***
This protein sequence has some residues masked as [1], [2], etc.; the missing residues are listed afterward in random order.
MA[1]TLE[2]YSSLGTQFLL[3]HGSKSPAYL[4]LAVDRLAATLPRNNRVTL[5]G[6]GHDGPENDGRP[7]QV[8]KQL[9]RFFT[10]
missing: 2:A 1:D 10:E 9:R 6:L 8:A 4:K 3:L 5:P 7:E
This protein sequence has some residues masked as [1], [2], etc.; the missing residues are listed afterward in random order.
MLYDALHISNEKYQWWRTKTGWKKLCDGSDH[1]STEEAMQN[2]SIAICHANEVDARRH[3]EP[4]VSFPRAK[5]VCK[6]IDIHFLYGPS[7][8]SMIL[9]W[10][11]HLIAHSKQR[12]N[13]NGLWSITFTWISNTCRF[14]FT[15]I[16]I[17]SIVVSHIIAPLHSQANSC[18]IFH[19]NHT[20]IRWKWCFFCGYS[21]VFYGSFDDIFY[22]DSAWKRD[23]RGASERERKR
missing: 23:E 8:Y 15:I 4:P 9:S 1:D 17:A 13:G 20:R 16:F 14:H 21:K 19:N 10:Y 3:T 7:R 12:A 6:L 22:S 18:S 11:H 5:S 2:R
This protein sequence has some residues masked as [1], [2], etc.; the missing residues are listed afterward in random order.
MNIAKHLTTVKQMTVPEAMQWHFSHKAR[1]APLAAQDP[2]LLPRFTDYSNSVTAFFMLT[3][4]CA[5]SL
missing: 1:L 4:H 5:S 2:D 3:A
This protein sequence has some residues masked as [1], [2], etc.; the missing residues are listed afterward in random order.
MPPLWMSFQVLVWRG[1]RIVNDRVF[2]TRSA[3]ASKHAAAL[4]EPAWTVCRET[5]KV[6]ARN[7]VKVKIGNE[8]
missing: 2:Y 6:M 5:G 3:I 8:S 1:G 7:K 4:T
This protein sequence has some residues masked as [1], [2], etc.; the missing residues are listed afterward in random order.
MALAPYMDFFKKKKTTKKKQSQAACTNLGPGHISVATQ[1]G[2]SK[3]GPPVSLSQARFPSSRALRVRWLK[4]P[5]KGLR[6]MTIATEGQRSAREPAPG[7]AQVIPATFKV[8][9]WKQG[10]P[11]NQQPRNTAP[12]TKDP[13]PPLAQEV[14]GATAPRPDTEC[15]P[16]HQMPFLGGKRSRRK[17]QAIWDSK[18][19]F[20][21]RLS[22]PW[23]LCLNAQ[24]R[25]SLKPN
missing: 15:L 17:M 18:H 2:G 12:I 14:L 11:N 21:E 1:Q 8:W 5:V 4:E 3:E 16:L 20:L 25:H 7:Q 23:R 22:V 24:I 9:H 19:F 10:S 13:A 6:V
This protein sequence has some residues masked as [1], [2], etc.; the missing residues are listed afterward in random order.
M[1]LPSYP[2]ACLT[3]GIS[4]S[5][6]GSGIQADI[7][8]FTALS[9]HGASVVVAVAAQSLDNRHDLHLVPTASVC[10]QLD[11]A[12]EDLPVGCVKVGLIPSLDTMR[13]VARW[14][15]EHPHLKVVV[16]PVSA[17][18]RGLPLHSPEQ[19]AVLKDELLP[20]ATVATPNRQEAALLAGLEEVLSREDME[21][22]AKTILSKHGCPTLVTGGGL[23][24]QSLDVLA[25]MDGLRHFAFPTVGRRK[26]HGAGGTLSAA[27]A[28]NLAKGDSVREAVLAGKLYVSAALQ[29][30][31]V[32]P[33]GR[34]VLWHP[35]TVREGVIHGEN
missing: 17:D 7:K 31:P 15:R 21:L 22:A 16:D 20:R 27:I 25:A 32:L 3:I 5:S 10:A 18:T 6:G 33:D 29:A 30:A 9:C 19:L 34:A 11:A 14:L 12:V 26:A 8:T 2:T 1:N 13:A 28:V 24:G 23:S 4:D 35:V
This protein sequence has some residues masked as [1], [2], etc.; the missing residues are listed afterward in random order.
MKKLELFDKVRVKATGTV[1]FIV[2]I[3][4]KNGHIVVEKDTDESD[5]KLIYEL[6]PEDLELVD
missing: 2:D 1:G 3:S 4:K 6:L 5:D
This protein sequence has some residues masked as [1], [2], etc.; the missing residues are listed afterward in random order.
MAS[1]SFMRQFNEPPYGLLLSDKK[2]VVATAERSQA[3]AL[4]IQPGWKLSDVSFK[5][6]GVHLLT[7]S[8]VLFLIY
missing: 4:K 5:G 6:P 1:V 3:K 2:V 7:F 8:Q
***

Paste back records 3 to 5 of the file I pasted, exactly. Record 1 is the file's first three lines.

This protein sequence has some residues masked as [1], [2], etc.; the missing residues are listed afterward in random order.
MNIAKHLTTVKQMTVPEAMQWHFSHKAR[1]APLAAQDP[2]LLPRFTDYSNSVTAFFMLT[3][4]CA[5]SL
missing: 1:L 4:H 5:S 2:D 3:A
This protein sequence has some residues masked as [1], [2], etc.; the missing residues are listed afterward in random order.
MPPLWMSFQVLVWRG[1]RIVNDRVF[2]TRSA[3]ASKHAAAL[4]EPAWTVCRET[5]KV[6]ARN[7]VKVKIGNE[8]
missing: 2:Y 6:M 5:G 3:I 8:S 1:G 7:K 4:T
This protein sequence has some residues masked as [1], [2], etc.; the missing residues are listed afterward in random order.
MALAPYMDFFKKKKTTKKKQSQAACTNLGPGHISVATQ[1]G[2]SK[3]GPPVSLSQARFPSSRALRVRWLK[4]P[5]KGLR[6]MTIATEGQRSAREPAPG[7]AQVIPATFKV[8][9]WKQG[10]P[11]NQQPRNTAP[12]TKDP[13]PPLAQEV[14]GATAPRPDTEC[15]P[16]HQMPFLGGKRSRRK[17]QAIWDSK[18][19]F[20][21]RLS[22]PW[23]LCLNAQ[24]R[25]SLKPN
missing: 15:L 17:M 18:H 2:G 12:I 14:L 11:N 21:E 1:Q 8:W 5:V 4:E 3:E 16:L 20:L 25:H 7:Q 23:R 22:V 24:I 9:H 19:F 10:S 13:A 6:V